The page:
Thanks, me too! Have been hard at work on it today, finally contacting the CEO of our Florida Farm Bureau; he is to get back with me when he gets in tomorrow. Then, I discover my little half-brother lives upon a 1000 acre farm (his aunt and uncles, I had no idea he had moved there). I learned they have geese, and recently lost three (isn't that odd) to a sneaky bobcat (night surveillance camera discovery). His aunt wants three more geese! Five safe traps have been set to no avail, the she-devil is wise. I will not let them go there, until it is caught. Hopefully this works!
DG is interesting (no facespace or the like for me). I planted myself in this section, but did discover the photo contest last night, and it contains many nice photos! I also contacted one of our county's top master gardeners, making arrangements for him to visit, and so I do not need to upload anymore photos of my own in such terrible shape, which is great, because it is embarrassing, lol...(we did finally get some rain this week, though)!
Daisy, I sent an email to Jackie down in Jamaica, but she has changed her email address. Usually I just fly down there and knock on the door shouting, "I have arrived!" I wanted you to know I tried.
We have had more than our fair share of rain since January...almost 2 feet...and our norm is about 10 inches...hopefully it will control the lubber population...grin Good luck on your quest for a home for the geese.
Thanks. A new area on the farm has been created for the she-devil which hopefully it will find more enticing once captured, and a quest for a guardian dog for the geese has already started.
Last time I was in LA was for disaster relief during Hurricanes Katrina and Rita. That was enough water to last me for a lifetime (and my last storm work), so I'll be happy once my irrigation system is functioning properly.
No doubt there; I worked them for a decade, and both of those were doozies; although we did have a tropical storm after that which produced catastrophic flooding (sat on top of us forever before meandering off)...edit: historical levels.
I have lived in La most of my life, and always in the south/south central part of the state. Due to my parents involvement, we saw a lot of scary stuff and did a lot of cleaning up over the years starting with Betsy in 1965 when I was 14.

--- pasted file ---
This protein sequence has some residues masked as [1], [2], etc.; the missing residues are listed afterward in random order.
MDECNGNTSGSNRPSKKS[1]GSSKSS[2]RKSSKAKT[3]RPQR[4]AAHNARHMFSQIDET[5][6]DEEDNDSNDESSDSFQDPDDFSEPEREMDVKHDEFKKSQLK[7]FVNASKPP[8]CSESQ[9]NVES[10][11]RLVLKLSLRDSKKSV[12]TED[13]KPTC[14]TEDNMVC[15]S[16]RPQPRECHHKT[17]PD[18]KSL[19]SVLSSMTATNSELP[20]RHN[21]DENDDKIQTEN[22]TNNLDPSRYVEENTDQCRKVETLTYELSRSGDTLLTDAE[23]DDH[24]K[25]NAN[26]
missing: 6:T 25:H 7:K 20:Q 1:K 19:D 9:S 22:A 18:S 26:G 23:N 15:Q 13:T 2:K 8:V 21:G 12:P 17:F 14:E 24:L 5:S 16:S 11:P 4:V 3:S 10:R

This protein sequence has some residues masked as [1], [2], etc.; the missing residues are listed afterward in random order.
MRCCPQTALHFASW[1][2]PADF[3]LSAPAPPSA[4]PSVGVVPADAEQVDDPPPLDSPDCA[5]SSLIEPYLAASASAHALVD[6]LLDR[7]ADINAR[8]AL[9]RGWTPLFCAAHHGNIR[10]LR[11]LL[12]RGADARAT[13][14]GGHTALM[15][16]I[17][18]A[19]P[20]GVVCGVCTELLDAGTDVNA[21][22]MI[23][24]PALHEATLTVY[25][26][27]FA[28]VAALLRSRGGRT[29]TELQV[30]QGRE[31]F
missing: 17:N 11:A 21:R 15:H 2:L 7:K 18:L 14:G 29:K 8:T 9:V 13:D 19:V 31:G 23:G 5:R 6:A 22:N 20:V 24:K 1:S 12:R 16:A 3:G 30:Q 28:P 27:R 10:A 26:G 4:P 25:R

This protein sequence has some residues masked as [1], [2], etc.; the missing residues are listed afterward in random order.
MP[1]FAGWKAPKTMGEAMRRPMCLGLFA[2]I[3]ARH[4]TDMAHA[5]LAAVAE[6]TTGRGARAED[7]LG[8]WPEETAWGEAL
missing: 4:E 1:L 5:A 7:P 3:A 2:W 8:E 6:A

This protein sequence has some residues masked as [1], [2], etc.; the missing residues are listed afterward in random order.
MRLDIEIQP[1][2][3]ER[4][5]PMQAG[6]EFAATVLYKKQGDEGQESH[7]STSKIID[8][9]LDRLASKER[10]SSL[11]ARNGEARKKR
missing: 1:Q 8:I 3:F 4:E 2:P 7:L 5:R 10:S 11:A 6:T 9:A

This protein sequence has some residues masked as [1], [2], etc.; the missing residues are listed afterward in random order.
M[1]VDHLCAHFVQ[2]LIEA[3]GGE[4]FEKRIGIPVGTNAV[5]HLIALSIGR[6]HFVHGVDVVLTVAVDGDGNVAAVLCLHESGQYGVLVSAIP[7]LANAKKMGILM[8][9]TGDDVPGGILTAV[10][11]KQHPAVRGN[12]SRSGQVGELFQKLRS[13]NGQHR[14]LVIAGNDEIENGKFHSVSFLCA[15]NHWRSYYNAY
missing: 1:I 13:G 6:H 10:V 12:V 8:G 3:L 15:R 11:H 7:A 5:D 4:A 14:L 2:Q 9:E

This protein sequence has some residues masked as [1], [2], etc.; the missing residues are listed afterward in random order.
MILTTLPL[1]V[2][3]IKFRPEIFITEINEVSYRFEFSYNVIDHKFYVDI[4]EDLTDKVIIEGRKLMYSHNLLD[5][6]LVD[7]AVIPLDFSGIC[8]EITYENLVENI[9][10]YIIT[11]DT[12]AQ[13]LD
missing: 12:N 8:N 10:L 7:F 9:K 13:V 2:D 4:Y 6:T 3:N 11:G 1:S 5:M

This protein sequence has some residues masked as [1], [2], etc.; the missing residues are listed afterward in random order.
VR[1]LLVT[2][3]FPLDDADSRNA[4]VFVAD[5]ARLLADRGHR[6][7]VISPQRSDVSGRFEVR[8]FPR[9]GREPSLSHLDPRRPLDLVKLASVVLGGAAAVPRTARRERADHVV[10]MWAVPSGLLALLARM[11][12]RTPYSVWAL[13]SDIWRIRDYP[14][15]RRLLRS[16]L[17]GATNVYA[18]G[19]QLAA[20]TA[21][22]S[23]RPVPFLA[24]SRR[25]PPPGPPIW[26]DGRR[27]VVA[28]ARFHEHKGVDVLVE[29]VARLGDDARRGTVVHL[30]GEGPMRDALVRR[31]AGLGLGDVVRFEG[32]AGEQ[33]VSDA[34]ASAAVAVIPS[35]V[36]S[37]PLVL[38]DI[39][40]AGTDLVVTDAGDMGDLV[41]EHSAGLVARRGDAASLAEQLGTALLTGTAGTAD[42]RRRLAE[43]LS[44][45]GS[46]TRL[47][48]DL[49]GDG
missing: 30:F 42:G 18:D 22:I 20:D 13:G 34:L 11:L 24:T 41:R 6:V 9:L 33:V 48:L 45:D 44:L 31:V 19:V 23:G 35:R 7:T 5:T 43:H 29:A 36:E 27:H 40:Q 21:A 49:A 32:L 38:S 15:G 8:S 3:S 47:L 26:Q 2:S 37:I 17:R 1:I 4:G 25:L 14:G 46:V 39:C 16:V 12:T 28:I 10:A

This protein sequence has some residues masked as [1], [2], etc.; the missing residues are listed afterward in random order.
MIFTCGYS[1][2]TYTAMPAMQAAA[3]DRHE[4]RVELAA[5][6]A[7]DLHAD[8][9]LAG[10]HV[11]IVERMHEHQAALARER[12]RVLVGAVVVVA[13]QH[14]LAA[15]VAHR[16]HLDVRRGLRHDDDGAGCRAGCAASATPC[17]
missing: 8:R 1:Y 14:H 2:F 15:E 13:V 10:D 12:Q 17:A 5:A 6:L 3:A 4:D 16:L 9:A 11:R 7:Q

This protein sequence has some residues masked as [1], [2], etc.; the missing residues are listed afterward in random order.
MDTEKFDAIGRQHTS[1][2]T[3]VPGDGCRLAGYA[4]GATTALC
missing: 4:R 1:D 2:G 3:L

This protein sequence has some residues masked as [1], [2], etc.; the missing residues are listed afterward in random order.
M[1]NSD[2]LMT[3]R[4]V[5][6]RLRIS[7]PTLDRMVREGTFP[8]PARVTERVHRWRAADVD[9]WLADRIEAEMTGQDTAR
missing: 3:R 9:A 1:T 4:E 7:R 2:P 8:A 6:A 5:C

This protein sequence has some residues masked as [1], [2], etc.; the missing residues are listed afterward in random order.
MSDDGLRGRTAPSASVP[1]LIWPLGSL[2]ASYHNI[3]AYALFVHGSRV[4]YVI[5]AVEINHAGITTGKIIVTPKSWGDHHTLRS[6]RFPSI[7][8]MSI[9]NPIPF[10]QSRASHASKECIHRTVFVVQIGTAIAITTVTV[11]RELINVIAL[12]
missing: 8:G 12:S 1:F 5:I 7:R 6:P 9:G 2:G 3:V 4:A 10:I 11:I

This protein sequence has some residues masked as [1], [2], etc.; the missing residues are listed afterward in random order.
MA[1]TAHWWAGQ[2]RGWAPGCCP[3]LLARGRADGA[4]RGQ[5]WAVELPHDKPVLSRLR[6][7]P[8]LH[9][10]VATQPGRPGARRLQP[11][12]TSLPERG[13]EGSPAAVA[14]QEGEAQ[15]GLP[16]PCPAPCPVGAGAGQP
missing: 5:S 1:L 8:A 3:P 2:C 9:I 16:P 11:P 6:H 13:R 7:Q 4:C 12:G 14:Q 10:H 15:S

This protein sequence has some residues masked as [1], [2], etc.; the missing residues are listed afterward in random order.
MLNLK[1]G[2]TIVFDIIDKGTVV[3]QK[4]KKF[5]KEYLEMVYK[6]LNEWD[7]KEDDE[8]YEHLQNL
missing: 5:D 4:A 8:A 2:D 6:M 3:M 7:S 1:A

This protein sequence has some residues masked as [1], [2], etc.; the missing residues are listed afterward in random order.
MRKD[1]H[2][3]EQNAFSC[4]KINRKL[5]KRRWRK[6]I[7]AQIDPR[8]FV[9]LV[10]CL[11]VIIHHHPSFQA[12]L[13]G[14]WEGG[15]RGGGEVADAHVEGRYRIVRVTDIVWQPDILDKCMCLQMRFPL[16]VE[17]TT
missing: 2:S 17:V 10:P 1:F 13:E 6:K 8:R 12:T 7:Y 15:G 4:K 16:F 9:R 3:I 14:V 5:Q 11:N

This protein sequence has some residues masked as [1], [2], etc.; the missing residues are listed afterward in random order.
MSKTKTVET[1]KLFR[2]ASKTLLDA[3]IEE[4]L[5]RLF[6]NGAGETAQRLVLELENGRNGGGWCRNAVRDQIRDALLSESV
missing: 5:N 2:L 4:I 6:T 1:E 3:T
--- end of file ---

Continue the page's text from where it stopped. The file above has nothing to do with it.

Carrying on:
When my kids were young they had a pair of ducks, Beijing and Peking...my shepherd Border collie mix thought they were her's. She herded them and "talked" to them and would bark furiously at anyone or anything that came into the yard... She was heart broken when they moved to the family farm...so much so that we had to get her a kitten and it started all over.grin
For the record, this thread is totally cracking me up, LOL. Daisy must have the patience of Job!
Moon, you are two years older than I, and we had a family farm as well, only we did not live upon it. Although I am a native Floridian, I only lived here during the summers, eastern Tennessee the rest of the time during youth (mostly Atlanta and Jamaica after that). Our farm was 12 miles from our house in the suburbs (show horses, cattle and a few chickens). I once hand-raised a rooster at home and took it to the farm much later. A bobcat finally killed it, but it lasted longer than any of the wild ones down there (would even attack people upon my command). A friend of mine currently has a border collie, and it is such a sweet, extremely intelligent dog. It quickly climbs a tree upon command and has a fit if it is left upon the shore when the owner and I go out on old school trick skis (stand ups)...it loves to ride (I have hundreds of photos). Perhaps it is my old Irish blood, but I love this video, and based upon what you wrote figure you will as well:
Thanks...made my Scots-Irish heart happy...grin. Border Collies are delightful dogs, so eager to please. I am a La transplant by way of So Illinois. I am not sure if Daisy has even returned, she only started here in January. That happens in this forum quite often.